Posted on :Wednesday , 4th January 2017
Reliable supply and affordable electricity is the key in the establishment and revival of industries in the country. Since it came to power, the Fifth Phase Government has been encouraging both local and foreign investors to set up industries in the country.
Last week, the Energy and Water Utilities Regulatory Authority (EWURA) announced the increase of electricity tariff by an average of 8.5 per cent.
It is quite clear that the news were bitter to both small entrepreneurs and big investors.
The increase of electricity tariff means increase of production costs, which also lead to the increase of prices to various products. With the ongoing campaign by government that aims at building an industrial-driven economy and boost country's economy, the increase of power tariff sounds like a set back to the government's efforts.
As the government continues with its plan to electrify rural areas under Rural Energy Agency (REA) programme, it would be meaningful if the connected power is affordable to ordinary Tanzanians in various areas, including those who live in rural areas. Reliable and affordable electricity must directly benefit the development of rural areas.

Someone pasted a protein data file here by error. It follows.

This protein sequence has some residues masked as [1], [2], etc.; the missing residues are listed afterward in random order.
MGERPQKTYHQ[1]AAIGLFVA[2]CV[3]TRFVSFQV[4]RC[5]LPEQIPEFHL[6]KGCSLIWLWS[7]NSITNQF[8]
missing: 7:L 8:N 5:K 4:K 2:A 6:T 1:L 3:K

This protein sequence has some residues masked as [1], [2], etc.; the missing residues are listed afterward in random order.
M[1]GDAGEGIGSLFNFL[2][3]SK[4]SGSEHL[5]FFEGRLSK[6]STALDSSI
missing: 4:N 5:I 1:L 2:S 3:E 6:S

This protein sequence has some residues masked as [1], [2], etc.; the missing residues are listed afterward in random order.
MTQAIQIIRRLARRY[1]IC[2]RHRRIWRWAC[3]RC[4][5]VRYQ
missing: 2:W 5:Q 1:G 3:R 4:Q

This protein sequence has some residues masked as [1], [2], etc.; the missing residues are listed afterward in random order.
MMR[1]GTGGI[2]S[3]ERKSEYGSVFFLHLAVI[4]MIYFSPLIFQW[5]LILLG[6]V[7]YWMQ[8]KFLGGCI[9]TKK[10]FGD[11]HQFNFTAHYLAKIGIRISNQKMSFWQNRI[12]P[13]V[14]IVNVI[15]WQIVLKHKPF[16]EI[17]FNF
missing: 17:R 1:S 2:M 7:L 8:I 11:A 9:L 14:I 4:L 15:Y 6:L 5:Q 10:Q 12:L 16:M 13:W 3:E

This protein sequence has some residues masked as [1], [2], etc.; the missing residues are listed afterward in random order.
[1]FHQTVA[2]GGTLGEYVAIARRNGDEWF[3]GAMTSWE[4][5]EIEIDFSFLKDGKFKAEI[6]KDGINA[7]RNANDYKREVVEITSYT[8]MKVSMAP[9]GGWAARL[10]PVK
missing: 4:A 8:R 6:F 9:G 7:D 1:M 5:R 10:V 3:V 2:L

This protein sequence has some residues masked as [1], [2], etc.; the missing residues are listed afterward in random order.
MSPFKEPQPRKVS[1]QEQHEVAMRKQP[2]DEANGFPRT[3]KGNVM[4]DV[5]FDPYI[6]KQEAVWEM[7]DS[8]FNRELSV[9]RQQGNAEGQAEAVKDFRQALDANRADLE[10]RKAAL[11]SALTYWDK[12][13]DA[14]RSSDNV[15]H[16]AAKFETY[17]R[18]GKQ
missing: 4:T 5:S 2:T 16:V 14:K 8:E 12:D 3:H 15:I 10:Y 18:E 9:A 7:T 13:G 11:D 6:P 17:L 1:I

The decision taken by the Minister for Energy and Minerals, Professor Sospeter Muhongo, to revoke the decision by EWURA to introduce the new tariffs, set to start last Sunday, was commendable. Prof Muhongo must have considered the suffering of majority Tanzanians and acted immediately.
It is so obvious that when tariffs go up, they discourage the manufacturing sector, which is highly dependent on power, which could deter efforts towards industrialisation.
President John Magufuli expressed his disappointment with EWURA's decision, saying the regulatory body cannot increase tariffs while the government was working hard to ensure that most people, especially in rural areas, get electricity.
President Magufuli and Prof Muhongo's immediate intervention on the matter show clearly how the government is committed to bring true changes to the people.
The government has categorically shown how it serves the interest of majority poor Tanzanians. It is quite clear the implementation of the new tariff would have affected small entrepreneurs who are struggling to set up businesses and improve their capital.
The new tariff also would have affected big investors by increasing industrial production costs.
Prof Muhongo's move towards EWURA's decision has set a precedent for other institutions to always consider public interests before reaching to the consensus.